Alexandre Bouchard-Côté

**Goal** computing

\[Z = \int \gamma(x) {\text{d}}x\]

**Main motivation in Bayesian statistics** comparing models via Bayes factors, i.e. ratios of marginal likelihood.

Recall from T8-model-selection-basics.html:

- Let \(\gamma(x) = {\text{prior}}(x) {\text{likelihood}}(x)\)
- Computing \(Z\) for a first model.
- Computing \(Z'\) for a second model.
- Taking a ratio \(Z/Z'\) gives us the Bayes factor.

**Note** in contrast to say computing say a posterior mean, a marginal likelihood is not an expectation, in the sense that \(\ux x\) in not a probability distribution in general. This is why it requires its own set of computational methods.

Suppose

\[\gamma(x) = |\sin(x) e^{-x^2}| {{\bf 1}}[x > 0]\]

We want to approximate

\[Z = \int \gamma(x) {\text{d}}x\]

- \((1/n) \sum_i |\sin(X_i) e^{-X_i^2}|/e^{-X_i}\) for \(X_i \sim \text{Exp}(1)\)
- \((1/n) \sum_i |\sin(X_i) e^{-X_i^2}|/(2 e^{-2 X_i})\) for \(X_i \sim \text{Exp}(2)\)
- \((1/n) \sum_i |\sin(X_i) e^{-X_i^2}| {{\bf 1}}[X_i > 0] \sqrt{2\pi}/e^{-X_i^2/2}\) for \(X_i \sim \text{Normal}(0, 1)\)
- All of the above
- None of the above

We want to approximate

\[Z = \int \gamma(x) {\text{d}}x\]

All of the choices follow the following structure: \(X_i \sim q\), and

\[ \begin{align*} Z = \int \gamma(x) {\text{d}}x &= \int \gamma(x) \frac{q(x)}{q(x)} {\text{d}}x \\ &= \int \frac{\gamma(x)}{q(x)} q(x) {\text{d}}x \\ &= {\mathbf{E}}\left[ \frac{\gamma(X_1)}{q(X_1)} \right] \leftarrow \frac{1}{n} \sum_{i=1}^n \frac{\gamma(X_i)}{q(X_i)} \end{align*} \]

**This is just importance sampling!**

**Note** for this to work, \(q\) is assumed to be properly normalized.

**Next**

- First, a naive way to approximate normalization constants using importance sampling
- Why it is broken
- How to fix it

We want to approximate

\[Z = \int \gamma(x) {\text{d}}x\]

- In the Bayesian context \(\gamma(x) = {\text{prior}}(x) {\text{likelihood}}(x)\)
- First idea: use \(q(x) = {\text{prior}}(x)\), get the estimator:

\[ \frac{1}{n} \sum_{i=1}^n \frac{\gamma(X_i)}{q(X_i)} = \frac{1}{n} \sum_{i=1}^n \frac{{\text{prior}}(X_i) {\text{likelihood}}(X_i)}{{\text{prior}}(X_i)} = \frac{1}{n} \sum_{i=1}^n {\text{likelihood}}(X_i) \]

- This idea works very poorly in practice!
- Reason: “a sample of size approximately \(\exp(\text{KL}(\gamma\|q))\) is necessary and sufficient for accurate estimation by importance sampling” see https://arxiv.org/abs/1511.01437
- \(\text{KL}(\gamma\|q)\) is the KL divergence

- A similar idea (also bad) is to use the posterior distribution \(\pi\) for \(q\), this yields the so called “harmonic mean estimator”, also known as the “Worst Monte Carlo Method Ever”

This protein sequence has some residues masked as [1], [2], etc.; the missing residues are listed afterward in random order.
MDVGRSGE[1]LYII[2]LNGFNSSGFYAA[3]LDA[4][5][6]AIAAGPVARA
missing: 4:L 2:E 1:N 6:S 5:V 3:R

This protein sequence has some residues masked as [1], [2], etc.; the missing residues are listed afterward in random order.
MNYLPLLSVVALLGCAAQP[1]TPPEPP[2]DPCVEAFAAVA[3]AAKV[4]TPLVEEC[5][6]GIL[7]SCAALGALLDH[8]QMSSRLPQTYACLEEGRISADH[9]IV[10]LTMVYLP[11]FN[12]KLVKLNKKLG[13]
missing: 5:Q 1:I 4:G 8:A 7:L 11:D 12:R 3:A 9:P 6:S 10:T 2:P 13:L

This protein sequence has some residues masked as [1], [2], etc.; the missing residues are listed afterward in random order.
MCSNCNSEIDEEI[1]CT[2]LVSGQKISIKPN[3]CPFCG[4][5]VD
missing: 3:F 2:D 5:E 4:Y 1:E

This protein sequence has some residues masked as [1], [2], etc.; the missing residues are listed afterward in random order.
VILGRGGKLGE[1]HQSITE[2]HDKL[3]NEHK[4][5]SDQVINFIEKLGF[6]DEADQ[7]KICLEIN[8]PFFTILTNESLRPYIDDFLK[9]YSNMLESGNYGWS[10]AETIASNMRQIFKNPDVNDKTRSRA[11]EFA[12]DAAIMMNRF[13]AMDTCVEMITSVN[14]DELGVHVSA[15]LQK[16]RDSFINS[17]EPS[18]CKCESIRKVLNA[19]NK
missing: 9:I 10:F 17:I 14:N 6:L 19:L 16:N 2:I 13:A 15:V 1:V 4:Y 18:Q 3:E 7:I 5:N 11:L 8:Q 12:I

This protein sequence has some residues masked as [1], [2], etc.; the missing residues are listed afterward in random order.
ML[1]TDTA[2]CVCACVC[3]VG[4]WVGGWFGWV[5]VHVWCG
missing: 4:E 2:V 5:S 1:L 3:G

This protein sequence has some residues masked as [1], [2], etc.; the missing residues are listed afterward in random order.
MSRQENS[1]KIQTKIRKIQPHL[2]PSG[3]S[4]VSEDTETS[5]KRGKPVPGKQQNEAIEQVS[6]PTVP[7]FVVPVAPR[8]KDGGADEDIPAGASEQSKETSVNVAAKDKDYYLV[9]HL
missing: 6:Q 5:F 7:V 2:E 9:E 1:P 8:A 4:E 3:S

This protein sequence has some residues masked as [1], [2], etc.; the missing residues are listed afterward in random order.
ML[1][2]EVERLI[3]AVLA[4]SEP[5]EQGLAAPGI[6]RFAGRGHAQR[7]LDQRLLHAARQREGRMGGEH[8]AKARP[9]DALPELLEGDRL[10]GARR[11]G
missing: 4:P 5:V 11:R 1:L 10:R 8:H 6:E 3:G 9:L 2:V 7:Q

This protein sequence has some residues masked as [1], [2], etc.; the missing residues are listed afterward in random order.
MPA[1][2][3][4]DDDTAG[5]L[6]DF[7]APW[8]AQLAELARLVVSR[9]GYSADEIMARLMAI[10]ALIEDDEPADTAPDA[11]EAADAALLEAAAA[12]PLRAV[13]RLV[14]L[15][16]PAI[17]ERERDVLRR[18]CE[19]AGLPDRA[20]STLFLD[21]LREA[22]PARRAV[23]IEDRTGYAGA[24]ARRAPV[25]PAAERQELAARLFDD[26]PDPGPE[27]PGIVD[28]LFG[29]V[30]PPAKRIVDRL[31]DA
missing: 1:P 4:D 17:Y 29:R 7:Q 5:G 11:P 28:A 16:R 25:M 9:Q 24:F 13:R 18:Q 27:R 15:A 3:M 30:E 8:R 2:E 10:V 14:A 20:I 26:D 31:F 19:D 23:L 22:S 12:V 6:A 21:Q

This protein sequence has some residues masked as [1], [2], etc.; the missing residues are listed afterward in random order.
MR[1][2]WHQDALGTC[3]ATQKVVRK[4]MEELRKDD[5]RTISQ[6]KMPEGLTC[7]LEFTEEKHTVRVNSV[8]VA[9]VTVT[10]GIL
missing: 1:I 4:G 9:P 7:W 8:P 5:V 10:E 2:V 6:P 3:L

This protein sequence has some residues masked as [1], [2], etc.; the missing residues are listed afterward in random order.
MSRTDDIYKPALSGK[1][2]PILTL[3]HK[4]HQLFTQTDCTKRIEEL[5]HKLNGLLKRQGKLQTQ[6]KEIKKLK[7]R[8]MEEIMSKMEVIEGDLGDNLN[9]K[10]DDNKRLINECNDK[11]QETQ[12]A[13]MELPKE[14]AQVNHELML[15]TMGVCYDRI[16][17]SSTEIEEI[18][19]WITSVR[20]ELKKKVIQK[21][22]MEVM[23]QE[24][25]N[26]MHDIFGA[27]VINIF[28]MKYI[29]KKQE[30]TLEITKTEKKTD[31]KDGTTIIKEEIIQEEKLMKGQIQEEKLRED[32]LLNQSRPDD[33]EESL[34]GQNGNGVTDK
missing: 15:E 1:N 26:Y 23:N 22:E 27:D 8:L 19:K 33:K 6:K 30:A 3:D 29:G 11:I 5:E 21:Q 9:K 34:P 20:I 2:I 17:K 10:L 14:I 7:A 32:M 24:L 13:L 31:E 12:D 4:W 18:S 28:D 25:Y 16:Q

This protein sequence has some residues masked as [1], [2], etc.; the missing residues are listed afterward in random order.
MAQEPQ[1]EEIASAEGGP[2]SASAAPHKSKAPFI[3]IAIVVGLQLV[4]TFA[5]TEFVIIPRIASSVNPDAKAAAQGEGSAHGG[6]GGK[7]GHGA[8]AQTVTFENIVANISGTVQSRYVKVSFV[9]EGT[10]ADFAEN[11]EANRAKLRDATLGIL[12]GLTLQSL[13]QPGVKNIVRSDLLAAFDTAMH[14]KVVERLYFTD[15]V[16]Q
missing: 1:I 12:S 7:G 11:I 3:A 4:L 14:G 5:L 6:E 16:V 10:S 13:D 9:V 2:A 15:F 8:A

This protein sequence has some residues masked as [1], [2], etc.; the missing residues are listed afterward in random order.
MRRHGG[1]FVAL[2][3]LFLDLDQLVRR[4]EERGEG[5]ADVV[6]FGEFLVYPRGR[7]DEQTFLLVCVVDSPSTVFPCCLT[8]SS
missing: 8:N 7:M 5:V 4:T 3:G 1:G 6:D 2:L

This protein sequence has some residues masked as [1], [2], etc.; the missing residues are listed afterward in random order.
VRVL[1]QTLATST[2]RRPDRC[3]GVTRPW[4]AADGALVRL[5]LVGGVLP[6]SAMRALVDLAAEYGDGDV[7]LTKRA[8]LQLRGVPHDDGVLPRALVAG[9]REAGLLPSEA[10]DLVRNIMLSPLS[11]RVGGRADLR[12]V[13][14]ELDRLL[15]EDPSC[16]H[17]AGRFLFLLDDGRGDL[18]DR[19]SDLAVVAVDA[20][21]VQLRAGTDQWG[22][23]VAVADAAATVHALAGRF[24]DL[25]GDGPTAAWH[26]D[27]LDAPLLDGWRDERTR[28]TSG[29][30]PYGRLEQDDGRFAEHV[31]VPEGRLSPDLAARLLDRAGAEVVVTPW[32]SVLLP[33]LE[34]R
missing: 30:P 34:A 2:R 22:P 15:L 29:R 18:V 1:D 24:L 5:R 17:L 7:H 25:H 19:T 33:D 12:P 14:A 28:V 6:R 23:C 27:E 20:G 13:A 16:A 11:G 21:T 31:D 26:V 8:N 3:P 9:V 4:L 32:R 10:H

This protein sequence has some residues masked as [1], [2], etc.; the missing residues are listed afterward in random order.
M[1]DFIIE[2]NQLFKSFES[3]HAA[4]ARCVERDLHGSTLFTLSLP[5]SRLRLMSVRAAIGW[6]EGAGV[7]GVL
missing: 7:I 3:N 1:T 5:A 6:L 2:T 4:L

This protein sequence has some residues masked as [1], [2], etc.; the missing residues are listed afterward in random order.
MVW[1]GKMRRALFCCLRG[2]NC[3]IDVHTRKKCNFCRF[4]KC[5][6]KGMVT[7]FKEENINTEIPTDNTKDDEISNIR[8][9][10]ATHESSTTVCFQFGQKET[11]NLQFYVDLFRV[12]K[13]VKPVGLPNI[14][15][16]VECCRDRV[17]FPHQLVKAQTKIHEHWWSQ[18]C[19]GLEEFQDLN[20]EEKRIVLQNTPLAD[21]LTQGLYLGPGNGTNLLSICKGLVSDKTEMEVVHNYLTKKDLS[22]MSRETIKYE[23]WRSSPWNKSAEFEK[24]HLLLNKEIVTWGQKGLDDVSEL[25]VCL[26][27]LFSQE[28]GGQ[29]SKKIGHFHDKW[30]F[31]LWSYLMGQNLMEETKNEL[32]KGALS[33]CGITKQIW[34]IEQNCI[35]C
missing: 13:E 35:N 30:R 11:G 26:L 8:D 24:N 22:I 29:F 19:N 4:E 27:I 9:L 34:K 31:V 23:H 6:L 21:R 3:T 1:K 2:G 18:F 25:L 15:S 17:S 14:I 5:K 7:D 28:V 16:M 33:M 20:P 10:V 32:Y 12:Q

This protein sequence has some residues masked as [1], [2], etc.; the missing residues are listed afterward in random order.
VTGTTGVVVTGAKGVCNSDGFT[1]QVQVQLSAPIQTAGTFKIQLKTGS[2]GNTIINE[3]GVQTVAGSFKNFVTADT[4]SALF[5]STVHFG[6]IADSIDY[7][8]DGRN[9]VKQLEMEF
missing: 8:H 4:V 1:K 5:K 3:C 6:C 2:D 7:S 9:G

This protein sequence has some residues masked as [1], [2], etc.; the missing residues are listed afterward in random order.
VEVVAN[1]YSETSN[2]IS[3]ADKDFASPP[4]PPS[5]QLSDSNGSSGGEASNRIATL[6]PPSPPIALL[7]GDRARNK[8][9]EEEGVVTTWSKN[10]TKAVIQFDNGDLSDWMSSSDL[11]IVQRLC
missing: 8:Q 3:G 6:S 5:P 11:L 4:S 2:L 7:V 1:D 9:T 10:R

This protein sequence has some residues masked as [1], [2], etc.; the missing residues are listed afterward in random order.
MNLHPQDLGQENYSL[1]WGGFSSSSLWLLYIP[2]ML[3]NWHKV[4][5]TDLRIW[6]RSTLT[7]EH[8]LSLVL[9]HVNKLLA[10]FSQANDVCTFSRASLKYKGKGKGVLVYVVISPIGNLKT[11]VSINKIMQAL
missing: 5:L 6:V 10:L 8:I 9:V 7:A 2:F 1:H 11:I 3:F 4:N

- Suppose we have not one joint distribution but instead a sequence \(\gamma_0, \gamma_1, \gamma_2, \dots, \gamma_N\)
- Let \(Z_i = \int \gamma_i(x) {\text{d}}x\)
- Suppose \(Z_0\) is known (e.g. for prior distribution, the normalization constants are often known)
- We are interested in \(Z_N\)
- \(\pi_i = \gamma_i / Z_i\)
- Example: \(\pi_i\) obtained by annealing between the prior (\(\pi_0\)) and posterior (\(\pi_N\)), as in the parallel tempering topic

- Insight: in many practical problems, the value of \(N\) needed for \(\text{KL}(\pi_i\|\pi_{i+1}) = O(1)\) grows slowly (probably polynomially?)

Write:

\[Z = Z_N = \frac{Z_N}{Z_{N-1}} \frac{Z_{N-1}}{Z_{N-2}} \dots \frac{Z_{1}}{Z_{0}} Z_0\]

- Each ratio will be estimated using an importance sampling estimator
- The last one, \(Z_0\), is assumed to be known.

Estimating \(Z_{i+1}/Z_i\) based on importance sampling:

- We have samples for \(\pi_{i+1}\) and \(\pi_i\)
- Let us use \(q = \pi_i\) as proposal (we want proposals to have tails that are not thinner than target; \(\pi_i\) is closer to prior, hence will often have larger tails), and hence \(\gamma = \pi_{i+1}\)
- Twist: we cannot evaluate \(q\), only an unnormalized version, \(q = \tilde q / C\).

\[ \begin{align*} \frac{Z_{i+1}}{Z_i} = \frac{1}{C} Z = \int \gamma(x) {\text{d}}x &= \frac{1}{C} \int \gamma(x) \frac{\tilde q(x)}{\tilde q(x)} {\text{d}}x \\ &= \frac{1}{C} \int \frac{\gamma(x)}{\tilde q(x)} \tilde q(x) {\text{d}}x \\ &= \int \frac{\gamma(x)}{\tilde q(x)} q(x) {\text{d}}x \\ &= {\mathbf{E}}\left[ \frac{\gamma(X_1)}{\tilde q(X_1)} \right] \leftarrow \frac{1}{n} \sum_{i=1}^n \frac{\gamma(X_i)}{\tilde q(X_i)} \end{align*} \]

For more information, see: https://pubmed.ncbi.nlm.nih.gov/21187451/

This is the default method used in Blang, which you can find in Plots > monitoringPlots > logNormalizationContantProgress.pdf, as we have seen earlier in the course, see e.g. Model_selection.html